In 2013, she told The Star, “I haven’t been doing much lately because I’ve just come through about seven years of a flattening kind of illness. I’m not cured but I’ve found a helpful physician way outside the box. Western medicine says this doesn’t even exist; it’s a psychotic disease. It’s not.”
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"I can't fly without consequences at this point," Mitchell told Billboard in a 2014 interview. "I can fly off to Canada, that's about all I can handle. And I'm sick on both ends for about 10 to 12 days. It's all that heavy metal in the air, and also viruses. My immune system is also very taxed, and the metal that comes off the exhaust and gets into the cabin and gets into my system...just being delicate. I'm always jetlagged so touring was always hard for me. And now it's kind of impossible."
In the 2014 book Joni Mitchell: In Her Own Words, she elaborated on the severity of her symptoms, saying "I couldn't wear clothing. I couldn't leave my house for several years. Sometimes it got so I'd have to crawl across the floor. My legs would cramp up, just like a polio spasm. It hit all of the places where I had polio."
Struggles with Morgellons have been controversial within the medical community, however. The disease was only named in 2002 by a Pennsylvania lab technician name Mary Leitao. Sufferers say fibers grow from lesions in the skin, potentially because of tiny parasites. Crawling sensations, extreme itching, and general fatigue/mental fog are also named as symptoms of the condition. While sufferers have united behind groups like the Morgellons Research Foundation, the broader medical community still does not recognize the disease. Since it isn't a recognized condition, there aren't many reliable numbers on sufferers, though initial outbreaks seemed to cluster in California, according to the Mayo Clinic.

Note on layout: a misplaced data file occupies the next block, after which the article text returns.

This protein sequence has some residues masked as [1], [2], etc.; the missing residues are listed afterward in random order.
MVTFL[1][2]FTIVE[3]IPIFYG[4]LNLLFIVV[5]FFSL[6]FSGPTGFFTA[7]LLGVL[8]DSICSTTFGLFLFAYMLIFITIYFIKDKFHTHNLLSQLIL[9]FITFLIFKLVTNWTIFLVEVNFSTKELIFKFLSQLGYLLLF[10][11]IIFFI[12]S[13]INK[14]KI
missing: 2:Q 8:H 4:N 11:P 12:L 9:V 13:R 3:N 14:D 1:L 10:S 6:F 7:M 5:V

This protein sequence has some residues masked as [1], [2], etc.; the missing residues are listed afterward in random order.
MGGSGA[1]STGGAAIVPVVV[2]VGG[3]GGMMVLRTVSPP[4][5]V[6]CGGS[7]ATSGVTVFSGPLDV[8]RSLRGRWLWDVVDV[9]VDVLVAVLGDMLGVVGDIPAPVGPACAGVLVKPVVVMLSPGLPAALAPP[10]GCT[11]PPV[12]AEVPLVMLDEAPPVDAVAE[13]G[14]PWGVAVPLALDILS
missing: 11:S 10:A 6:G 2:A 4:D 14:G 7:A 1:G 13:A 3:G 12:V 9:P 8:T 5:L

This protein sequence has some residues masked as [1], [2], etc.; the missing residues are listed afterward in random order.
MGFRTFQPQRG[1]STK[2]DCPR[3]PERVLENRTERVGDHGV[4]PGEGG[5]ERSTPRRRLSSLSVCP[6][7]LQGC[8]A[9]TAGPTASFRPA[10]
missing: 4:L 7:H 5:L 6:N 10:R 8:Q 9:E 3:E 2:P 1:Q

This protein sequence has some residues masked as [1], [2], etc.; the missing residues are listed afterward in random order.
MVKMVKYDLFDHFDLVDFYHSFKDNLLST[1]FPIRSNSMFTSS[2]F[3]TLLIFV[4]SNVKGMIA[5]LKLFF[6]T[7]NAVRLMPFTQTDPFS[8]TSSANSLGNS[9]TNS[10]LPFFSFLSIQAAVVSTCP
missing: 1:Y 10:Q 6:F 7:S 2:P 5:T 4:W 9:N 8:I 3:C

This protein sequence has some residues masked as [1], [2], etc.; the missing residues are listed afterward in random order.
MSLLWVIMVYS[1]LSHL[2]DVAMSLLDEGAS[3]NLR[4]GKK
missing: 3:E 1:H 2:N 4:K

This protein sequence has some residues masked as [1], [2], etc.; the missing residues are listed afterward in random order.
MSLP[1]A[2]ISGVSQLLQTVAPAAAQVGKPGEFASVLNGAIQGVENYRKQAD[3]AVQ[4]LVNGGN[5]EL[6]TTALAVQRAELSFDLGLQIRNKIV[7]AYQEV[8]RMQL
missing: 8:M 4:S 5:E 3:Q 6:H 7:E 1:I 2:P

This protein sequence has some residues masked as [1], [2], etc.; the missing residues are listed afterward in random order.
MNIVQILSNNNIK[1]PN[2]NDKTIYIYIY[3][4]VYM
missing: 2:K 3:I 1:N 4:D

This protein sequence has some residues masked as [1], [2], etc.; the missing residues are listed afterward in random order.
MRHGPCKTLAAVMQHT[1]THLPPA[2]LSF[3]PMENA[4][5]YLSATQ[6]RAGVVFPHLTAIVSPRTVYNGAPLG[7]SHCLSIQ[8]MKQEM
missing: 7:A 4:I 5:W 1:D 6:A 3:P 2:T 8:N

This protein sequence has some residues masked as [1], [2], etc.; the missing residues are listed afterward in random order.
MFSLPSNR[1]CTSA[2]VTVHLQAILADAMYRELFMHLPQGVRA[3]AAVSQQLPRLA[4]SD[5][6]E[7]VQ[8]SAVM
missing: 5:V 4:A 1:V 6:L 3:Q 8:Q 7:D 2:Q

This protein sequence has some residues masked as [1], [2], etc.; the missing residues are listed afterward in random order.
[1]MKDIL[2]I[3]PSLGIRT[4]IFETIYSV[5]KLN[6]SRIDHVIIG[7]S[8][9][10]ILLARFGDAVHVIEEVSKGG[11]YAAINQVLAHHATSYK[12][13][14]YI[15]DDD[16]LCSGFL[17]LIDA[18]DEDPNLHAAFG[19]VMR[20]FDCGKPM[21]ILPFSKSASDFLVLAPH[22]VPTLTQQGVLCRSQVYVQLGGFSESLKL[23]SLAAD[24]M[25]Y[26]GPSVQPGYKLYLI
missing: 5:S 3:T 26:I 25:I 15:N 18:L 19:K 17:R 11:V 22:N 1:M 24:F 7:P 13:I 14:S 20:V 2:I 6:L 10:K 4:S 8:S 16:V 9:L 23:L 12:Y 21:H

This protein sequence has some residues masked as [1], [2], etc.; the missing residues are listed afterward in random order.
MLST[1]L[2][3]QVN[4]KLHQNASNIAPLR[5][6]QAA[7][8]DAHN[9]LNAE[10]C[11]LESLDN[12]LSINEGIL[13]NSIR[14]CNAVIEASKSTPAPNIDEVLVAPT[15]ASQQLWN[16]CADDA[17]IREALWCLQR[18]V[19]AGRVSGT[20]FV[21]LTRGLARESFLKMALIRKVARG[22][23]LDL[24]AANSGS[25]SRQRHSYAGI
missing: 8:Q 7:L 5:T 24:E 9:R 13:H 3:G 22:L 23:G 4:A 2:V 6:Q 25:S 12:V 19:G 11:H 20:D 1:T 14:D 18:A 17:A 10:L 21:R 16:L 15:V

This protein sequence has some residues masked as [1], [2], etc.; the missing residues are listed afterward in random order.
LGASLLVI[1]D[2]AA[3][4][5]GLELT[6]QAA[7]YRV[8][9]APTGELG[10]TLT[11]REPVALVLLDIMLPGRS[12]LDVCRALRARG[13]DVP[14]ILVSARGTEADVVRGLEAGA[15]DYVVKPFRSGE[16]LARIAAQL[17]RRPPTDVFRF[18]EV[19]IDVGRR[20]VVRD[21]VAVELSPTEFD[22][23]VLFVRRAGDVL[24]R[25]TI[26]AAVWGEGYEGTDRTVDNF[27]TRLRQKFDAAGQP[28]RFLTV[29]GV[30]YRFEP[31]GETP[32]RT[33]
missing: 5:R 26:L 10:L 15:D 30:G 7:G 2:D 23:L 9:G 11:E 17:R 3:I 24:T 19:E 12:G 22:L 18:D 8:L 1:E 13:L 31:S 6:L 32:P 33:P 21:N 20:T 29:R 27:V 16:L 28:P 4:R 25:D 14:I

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The Center for Disease Control, which released a report on Morgellons in 2012, did not find that the disease had infectious or environmental causes. "Unexplained apparent dermopathy," as they refer to it, is a psychosomatic condition -- all biopsies of affected areas came back either negative, or positive for skin conditions like dermatitis. Patients who self-diagnose with Morgellons are often treated for delusional parasitosis (the delusion that they are infested with parasites).
One argument for Morgellons as psychosomatic ailment is that the disease's rise is directly correlated with the rise of the Internet -- patients who self-diagnose find support in the Morgellons communities that exist online, and the existence of other sufferers lends credence to their own experience. Rather than accept a doctor's diagnosis that there is no medical cause for their symptoms, they seek comfort in their shared suffering -- as Slate's Torie Bosch put it, "because of the stigma of mental illness, people are loath to accept such a diagnosis."
One article on the Mayo Clinic's website simply states, "Further study is needed."